Ask a Question forum: Which compost won't burn plants

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Lafayette, LA
Jun 1, 2017 6:12 PM CST
I have a medium yard, the homes are 60-80 years of age so the soil lacks lots of nutrients. I have many trees with beds surrounding them and more beds all over. My plants are growing, lots of perinnals but they lack food from the soil. There is also a lot of roots so I can't dig very deep or wide. I've been told by neighbors who have beautiful yards and they say to use compost but then I read warnings about compost burning. I want to place it around my existing plants, not work it into the soil. Peat humus compost won't burn but doesn't brag about nutrients. Help!! I'm totally confused. Thank you, by the way.
Name: greene
Savannah, GA (Sunset 28) (Zone 8b)
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Jun 1, 2017 6:20 PM CST
Compost which has been properly aged, completely composted, cannot burn your plants. If you use compost that is too fresh, not yet broken down, has not completed the cycle, then yes, it can burn your plants and can compete with your plants for nutrients/nitrogen.

Do you make your own compost? or are you buying bagged compost?
Sunset Zone 28, AHS Heat Zone 9, USDA zone 8b~"Leaf of Faith"
Name: Rj
Just S of the twin cities of M (Zone 4b)
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Jun 1, 2017 6:30 PM CST
Hi Gwen Welcome!

I would ask your neighbors where they get their compost (do they make it, or is it purchased) the ones with the beautiful yards will be able to give you good info.

You said you don't want to dig it into the soil, but rather place it on top of the beds...are you talking about mulch maybe? With that many trees I would suspect that you have a lot of pine needles for mulch.

As far as hot compost, they are referring to compost that has not fully broke down, when the carbon and the nitrogen break down, the microbes, bacteria will produce heat during the breakdown phase. I can be as quick as 90 days to 2 years. Compost just happens. When completely broke down it smells and feels like crumbly soil.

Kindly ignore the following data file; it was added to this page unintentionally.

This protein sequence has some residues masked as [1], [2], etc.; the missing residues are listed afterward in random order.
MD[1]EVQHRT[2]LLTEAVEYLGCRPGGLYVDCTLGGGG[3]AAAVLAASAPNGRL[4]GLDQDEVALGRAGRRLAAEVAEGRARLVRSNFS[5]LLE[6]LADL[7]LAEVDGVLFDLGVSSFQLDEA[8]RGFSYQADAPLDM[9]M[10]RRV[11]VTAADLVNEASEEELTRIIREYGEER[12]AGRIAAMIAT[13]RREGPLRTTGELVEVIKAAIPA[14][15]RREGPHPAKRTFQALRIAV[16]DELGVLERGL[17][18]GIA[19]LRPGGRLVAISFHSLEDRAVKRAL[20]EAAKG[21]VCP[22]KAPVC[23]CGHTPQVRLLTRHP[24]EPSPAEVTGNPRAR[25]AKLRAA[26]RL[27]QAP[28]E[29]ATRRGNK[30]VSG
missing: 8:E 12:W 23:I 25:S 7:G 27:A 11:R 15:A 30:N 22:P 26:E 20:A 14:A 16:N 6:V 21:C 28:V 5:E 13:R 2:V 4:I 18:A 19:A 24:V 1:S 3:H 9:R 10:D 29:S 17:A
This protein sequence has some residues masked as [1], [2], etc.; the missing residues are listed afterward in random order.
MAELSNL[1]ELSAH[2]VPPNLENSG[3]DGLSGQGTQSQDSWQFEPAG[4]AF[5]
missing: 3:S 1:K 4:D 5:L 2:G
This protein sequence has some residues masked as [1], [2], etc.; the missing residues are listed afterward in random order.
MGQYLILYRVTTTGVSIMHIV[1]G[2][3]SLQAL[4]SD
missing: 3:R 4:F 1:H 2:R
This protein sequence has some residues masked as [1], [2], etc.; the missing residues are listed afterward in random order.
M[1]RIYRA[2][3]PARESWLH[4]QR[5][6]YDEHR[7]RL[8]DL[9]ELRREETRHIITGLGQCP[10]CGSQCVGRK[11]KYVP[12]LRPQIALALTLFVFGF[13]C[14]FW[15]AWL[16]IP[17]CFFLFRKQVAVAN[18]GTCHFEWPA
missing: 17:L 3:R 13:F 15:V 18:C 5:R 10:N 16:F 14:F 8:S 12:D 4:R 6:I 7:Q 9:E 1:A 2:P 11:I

There are lots of knowledgeable people on this site are more than happy to help, and Im sure several in your general area.
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Lafayette, LA
Jun 4, 2017 7:30 PM CST
I am purchasing humus compost manure. It's only 10% manure. My neighbor has 3 HUGH live oaks so I use that constant supply of leaves. Also in the fall I take the leaves from my 6 river birches and place those in my beds for winter protection. I have searched several websites and humus is totally broken down, right? I want compost that is mild, won't burn my plants yet gives my plants good nutients, nitrogen. Is the humus compost the right choice? Can or should I mix live oak leaves and compost? Or put compost around plants and live oak leaves on top of the compost? Please instruct me on the procedure that is the safest yet most nutrient rich. Is there such a thing? I also live on disability income so my money is pretty limited so unfortunately the choice also, as always, must be cost effective. The neighbor with the incredible yard is the one who told me he puts compost on top of soil, not worked into the bed. And then he puts pine straw over that, like 4 or 5 inches high. I also have questions about seeds from dried blooms off plants. I can ask on a separate post. Lantana is the most prevalent dried seed endeavor. Thank you!!! Thank You! Thank You! c
Name: Porkpal
Richmond, TX
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Jun 4, 2017 8:04 PM CST
I would spread the compost first then put leaves on top if you like. The leaves will serve as mulch, then compost in place to feed your soil.
Name: Daisy I
Reno, Nv (Zone 6b)
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Jun 4, 2017 8:59 PM CST
You have River Birch? Lovey dubby

I would mix the whole mess together (native soil, compost, leaves). I hate layers.
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